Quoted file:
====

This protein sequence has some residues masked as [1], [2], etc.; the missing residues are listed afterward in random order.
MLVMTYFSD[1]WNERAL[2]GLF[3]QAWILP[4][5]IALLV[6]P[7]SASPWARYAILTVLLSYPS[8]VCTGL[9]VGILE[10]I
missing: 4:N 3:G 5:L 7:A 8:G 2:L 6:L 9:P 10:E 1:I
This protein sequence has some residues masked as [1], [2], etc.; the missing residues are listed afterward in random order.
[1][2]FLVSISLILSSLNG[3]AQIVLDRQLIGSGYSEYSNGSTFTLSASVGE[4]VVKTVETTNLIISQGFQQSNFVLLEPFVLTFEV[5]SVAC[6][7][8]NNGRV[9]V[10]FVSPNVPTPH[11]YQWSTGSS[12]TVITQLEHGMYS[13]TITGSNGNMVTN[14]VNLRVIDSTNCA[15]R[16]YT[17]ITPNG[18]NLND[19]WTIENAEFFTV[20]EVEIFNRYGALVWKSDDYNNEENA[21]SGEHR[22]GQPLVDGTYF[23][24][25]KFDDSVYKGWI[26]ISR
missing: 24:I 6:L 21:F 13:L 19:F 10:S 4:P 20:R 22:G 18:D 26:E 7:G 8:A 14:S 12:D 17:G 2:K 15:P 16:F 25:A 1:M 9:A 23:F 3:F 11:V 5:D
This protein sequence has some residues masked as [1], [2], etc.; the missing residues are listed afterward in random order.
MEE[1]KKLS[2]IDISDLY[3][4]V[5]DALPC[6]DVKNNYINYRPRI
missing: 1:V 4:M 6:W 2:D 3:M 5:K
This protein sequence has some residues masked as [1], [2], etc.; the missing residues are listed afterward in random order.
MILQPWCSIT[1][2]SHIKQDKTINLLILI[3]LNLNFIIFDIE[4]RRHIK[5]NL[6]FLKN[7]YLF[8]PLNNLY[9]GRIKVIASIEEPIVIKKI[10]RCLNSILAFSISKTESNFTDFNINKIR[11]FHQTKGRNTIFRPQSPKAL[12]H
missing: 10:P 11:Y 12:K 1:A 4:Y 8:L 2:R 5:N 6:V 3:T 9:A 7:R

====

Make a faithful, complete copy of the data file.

This protein sequence has some residues masked as [1], [2], etc.; the missing residues are listed afterward in random order.
MLVMTYFSD[1]WNERAL[2]GLF[3]QAWILP[4][5]IALLV[6]P[7]SASPWARYAILTVLLSYPS[8]VCTGL[9]VGILE[10]I
missing: 4:N 3:G 5:L 7:A 8:G 2:L 6:L 9:P 10:E 1:I
This protein sequence has some residues masked as [1], [2], etc.; the missing residues are listed afterward in random order.
[1][2]FLVSISLILSSLNG[3]AQIVLDRQLIGSGYSEYSNGSTFTLSASVGE[4]VVKTVETTNLIISQGFQQSNFVLLEPFVLTFEV[5]SVAC[6][7][8]NNGRV[9]V[10]FVSPNVPTPH[11]YQWSTGSS[12]TVITQLEHGMYS[13]TITGSNGNMVTN[14]VNLRVIDSTNCA[15]R[16]YT[17]ITPNG[18]NLND[19]WTIENAEFFTV[20]EVEIFNRYGALVWKSDDYNNEENA[21]SGEHR[22]GQPLVDGTYF[23][24][25]KFDDSVYKGWI[26]ISR
missing: 24:I 6:L 21:F 13:L 19:F 10:S 4:P 20:R 22:G 18:D 26:E 7:G 8:A 14:S 12:D 17:G 2:K 15:P 16:F 25:A 1:M 9:A 23:F 3:F 11:V 5:D
This protein sequence has some residues masked as [1], [2], etc.; the missing residues are listed afterward in random order.
MEE[1]KKLS[2]IDISDLY[3][4]V[5]DALPC[6]DVKNNYINYRPRI
missing: 1:V 4:M 6:W 2:D 3:M 5:K
This protein sequence has some residues masked as [1], [2], etc.; the missing residues are listed afterward in random order.
MILQPWCSIT[1][2]SHIKQDKTINLLILI[3]LNLNFIIFDIE[4]RRHIK[5]NL[6]FLKN[7]YLF[8]PLNNLY[9]GRIKVIASIEEPIVIKKI[10]RCLNSILAFSISKTESNFTDFNINKIR[11]FHQTKGRNTIFRPQSPKAL[12]H
missing: 10:P 11:Y 12:K 1:A 4:Y 8:L 2:R 5:N 6:V 3:T 9:A 7:R